The non-profit whole-life policy has traditionally been regarded as a useful method of obtaining permanent cover for the younger man, but the past two decades have undermined its value for this purpose.
First, the effect of inflation has eroded the value of the sum assured. In 1990 a 30-yearold man might have thought a £500,000 sum assured would be ample for long-term protection for himself and his family. At the present day it is far from adequate. Secondly, the rate of interest assumed to be earned by premiums under the non-profit whole-life policy has always been very low. Actuaries have taken the view that they have to be cautious in making assumptions about interest rates which have effect over such long periods.
So in 1990 premiums could have been based on an assumed net interest rate of 3-4%. The actual interest earned has been well in excess of this - but the non-profit policyholder has not benefitted. Thirdly, mortality experience is improving. The reduction in mortality between 1999 and 2013 has been such as to justify a reduction in premiums on non-profit whole-life policies of up to 20% for younger ages. Again, the policyholder has received no benefit from this, since his premium was set at the old rates and cannot be adjusted.
In practice, what has happened is that, as interest rates have risen and mortality improved, companies have lowered their premium rates on non-profit policies, while existing policyholders have been locked into the higher rates they had originally contracted to pay and have therefore received a very poor return on their money.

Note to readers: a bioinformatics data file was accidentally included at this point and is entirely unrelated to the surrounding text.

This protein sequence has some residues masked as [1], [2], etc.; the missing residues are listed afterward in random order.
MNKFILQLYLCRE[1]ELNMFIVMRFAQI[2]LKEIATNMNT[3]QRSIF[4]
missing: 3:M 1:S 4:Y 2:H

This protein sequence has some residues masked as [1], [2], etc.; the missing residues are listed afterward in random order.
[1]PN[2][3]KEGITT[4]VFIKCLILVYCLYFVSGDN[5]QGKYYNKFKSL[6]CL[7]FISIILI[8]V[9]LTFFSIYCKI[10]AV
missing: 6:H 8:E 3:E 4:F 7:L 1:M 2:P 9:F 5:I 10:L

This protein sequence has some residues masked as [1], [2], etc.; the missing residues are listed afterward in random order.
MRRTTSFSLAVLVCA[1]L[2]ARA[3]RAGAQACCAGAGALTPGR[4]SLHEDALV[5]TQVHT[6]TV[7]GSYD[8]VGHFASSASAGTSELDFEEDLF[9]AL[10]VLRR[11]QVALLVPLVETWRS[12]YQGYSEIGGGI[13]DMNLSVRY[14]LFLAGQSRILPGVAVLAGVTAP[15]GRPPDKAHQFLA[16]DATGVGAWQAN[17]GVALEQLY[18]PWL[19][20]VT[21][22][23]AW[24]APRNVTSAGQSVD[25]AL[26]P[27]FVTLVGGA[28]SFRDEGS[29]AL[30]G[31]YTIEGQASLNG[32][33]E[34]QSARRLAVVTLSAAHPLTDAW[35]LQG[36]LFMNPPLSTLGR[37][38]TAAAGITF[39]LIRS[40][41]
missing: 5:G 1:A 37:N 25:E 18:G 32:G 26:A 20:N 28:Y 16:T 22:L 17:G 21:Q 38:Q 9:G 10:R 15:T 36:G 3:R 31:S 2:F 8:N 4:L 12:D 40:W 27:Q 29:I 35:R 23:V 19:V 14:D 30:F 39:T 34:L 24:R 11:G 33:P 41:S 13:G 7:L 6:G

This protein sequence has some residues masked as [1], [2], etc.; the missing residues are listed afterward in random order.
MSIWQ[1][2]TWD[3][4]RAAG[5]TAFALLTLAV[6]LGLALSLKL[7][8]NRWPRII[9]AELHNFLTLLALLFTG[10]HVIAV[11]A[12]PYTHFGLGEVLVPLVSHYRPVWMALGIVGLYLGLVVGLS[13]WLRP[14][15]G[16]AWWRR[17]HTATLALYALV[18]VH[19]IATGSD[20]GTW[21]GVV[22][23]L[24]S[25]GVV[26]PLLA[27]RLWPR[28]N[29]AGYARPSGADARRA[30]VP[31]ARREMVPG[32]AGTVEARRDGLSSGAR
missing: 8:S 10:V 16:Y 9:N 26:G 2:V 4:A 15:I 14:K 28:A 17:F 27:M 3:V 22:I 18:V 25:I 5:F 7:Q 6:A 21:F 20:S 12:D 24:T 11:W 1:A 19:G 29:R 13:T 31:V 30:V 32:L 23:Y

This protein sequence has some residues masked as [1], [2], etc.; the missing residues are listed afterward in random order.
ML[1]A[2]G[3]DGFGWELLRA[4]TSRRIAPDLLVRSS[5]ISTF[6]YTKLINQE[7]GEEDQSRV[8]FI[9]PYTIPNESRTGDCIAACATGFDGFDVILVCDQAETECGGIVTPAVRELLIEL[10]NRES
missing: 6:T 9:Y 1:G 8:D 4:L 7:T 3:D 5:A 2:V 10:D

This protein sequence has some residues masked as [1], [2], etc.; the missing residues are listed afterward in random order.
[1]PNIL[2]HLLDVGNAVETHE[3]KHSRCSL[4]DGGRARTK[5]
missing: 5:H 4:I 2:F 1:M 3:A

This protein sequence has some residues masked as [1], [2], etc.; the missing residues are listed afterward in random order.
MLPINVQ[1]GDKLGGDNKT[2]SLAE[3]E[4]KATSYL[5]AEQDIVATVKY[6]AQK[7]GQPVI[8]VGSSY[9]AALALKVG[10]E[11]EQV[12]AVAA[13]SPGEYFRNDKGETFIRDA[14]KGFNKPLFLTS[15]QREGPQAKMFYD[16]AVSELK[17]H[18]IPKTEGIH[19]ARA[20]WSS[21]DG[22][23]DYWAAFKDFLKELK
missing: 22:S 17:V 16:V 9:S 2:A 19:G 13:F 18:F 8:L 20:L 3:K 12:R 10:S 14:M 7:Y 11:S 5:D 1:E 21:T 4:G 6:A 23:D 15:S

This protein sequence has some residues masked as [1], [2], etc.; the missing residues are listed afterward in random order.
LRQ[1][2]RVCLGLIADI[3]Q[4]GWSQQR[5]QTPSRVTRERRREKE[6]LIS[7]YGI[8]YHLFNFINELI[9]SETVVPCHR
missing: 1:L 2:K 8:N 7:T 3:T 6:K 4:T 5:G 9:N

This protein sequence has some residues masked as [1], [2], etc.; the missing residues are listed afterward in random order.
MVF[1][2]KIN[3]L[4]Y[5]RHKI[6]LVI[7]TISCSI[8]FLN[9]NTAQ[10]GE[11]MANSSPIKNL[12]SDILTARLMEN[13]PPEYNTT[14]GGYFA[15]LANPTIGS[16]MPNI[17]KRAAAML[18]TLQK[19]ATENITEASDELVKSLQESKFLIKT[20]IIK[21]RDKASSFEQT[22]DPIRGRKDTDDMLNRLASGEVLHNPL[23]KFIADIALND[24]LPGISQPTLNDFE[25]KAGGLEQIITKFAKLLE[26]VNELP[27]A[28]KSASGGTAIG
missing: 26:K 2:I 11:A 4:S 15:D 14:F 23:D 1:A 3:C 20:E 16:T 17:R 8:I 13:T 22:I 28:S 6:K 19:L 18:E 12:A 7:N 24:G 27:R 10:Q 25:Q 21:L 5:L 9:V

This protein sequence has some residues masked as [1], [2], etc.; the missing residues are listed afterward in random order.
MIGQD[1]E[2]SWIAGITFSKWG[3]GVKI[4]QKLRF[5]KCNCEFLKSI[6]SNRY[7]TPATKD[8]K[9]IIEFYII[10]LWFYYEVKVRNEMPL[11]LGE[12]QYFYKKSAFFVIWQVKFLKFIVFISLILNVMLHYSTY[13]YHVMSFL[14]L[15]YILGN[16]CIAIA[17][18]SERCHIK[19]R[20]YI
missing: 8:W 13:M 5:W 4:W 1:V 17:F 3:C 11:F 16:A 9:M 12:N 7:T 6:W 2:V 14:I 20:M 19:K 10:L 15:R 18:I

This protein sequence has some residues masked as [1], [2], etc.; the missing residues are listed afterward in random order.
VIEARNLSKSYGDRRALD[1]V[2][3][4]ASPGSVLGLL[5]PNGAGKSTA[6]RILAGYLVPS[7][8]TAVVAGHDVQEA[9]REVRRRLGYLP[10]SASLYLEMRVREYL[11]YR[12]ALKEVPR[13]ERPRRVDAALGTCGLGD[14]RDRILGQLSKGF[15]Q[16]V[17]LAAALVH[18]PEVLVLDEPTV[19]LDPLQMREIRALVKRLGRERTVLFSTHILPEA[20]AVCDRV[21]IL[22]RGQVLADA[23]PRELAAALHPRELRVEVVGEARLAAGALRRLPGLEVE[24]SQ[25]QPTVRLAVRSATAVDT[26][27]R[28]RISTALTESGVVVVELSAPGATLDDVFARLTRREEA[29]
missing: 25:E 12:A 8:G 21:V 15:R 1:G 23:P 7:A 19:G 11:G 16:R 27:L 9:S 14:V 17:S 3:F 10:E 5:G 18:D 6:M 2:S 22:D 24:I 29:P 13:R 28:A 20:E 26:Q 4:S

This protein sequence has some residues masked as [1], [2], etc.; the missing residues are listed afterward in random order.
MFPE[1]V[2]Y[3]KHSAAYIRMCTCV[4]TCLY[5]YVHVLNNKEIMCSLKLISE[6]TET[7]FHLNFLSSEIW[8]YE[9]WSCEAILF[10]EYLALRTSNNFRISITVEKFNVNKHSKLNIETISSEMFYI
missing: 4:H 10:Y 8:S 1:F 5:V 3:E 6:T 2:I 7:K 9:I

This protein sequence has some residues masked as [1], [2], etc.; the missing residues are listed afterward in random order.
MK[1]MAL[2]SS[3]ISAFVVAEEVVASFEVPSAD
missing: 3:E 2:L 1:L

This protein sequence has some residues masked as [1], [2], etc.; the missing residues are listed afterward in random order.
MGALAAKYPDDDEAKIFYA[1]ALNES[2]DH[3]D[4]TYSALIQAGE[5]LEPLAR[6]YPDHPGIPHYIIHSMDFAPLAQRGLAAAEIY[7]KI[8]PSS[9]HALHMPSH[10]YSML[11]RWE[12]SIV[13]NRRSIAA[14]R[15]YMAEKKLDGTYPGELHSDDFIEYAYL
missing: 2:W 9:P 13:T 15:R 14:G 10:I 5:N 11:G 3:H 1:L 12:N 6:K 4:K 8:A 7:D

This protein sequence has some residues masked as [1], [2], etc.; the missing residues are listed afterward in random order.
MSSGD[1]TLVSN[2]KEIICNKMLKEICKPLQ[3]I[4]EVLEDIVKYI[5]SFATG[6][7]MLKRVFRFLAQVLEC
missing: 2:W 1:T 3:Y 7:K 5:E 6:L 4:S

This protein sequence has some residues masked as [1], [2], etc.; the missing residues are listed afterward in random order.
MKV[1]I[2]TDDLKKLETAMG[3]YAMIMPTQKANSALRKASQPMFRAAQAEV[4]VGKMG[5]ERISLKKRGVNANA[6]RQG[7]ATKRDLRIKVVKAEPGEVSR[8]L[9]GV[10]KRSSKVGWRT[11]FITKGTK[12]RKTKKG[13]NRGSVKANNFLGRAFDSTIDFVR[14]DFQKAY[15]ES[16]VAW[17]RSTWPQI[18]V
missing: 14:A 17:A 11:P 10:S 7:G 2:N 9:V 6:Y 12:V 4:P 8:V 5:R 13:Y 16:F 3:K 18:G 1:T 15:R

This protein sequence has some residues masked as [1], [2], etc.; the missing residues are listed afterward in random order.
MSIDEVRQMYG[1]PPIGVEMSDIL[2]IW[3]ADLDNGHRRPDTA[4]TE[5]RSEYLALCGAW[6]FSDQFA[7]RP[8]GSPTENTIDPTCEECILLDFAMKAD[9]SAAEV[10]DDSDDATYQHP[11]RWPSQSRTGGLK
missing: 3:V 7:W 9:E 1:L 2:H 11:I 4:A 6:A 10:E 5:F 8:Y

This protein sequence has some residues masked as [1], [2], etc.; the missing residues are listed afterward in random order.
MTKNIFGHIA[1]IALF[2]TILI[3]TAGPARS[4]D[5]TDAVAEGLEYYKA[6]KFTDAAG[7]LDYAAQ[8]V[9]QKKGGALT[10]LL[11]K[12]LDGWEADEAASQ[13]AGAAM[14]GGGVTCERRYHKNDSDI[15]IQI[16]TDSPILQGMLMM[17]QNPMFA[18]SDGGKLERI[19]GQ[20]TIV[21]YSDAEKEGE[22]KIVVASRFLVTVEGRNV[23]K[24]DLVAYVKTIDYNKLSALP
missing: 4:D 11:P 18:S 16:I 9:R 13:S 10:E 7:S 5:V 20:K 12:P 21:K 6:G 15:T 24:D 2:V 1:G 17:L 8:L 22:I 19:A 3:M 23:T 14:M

The modern tendency, therefore, is to purchase protection on a shorter-term basis through term assurance and FIB. In theory, this will prove more expensive overall, but then this also accords with the trend of income since the young man has little to spare, and therefore wants the cheapest protection. At middle age he has surplus income and may not mind too much if his life insurance is costing him a lot more than it would have if he had taken it out 10 years previously when he could not afford it.
Comparison of the table of non-profit whole-life rates (Table 5, p. 49) with the term rates shown in Table 3, p. 28, will show that for the younger man the saving with term assurance is substantial.
Whereas term assurance offers protection over limited periods, permanent protection is provided by the whole-life policy. Here the company guarantees to pay the sum assured on death whenever this occurs in return for the payment of fixed annual premiums throughout life. Though premiums are frequently made payable only up to retirement age or to age 65, the company is taking on a risk, as in term assurance, that the policyholder will drop dead the day after starting to pay premiums; but it is also taking on a certainty, the certainty that the policyholder will die at some time. Since the sum assured is,... see: Till Death Us Do Part